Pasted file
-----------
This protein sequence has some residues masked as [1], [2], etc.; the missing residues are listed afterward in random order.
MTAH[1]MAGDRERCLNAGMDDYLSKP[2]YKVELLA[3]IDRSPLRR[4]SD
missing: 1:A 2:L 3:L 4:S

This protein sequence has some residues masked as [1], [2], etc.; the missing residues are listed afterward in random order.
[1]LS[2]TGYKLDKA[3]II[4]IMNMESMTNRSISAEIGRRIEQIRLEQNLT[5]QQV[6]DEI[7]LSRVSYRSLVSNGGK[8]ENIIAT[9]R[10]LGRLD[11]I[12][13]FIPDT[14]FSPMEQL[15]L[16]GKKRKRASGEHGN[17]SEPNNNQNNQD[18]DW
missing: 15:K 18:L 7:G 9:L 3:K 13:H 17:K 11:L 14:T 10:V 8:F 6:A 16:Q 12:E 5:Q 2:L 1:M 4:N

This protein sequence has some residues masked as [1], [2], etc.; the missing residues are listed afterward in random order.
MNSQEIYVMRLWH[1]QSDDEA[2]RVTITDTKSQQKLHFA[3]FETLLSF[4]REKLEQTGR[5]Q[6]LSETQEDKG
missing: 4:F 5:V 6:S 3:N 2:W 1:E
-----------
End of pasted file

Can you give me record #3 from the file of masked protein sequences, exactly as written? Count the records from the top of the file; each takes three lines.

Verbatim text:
This protein sequence has some residues masked as [1], [2], etc.; the missing residues are listed afterward in random order.
MNSQEIYVMRLWH[1]QSDDEA[2]RVTITDTKSQQKLHFA[3]FETLLSF[4]REKLEQTGR[5]Q[6]LSETQEDKG
missing: 4:F 5:V 6:S 3:N 2:W 1:E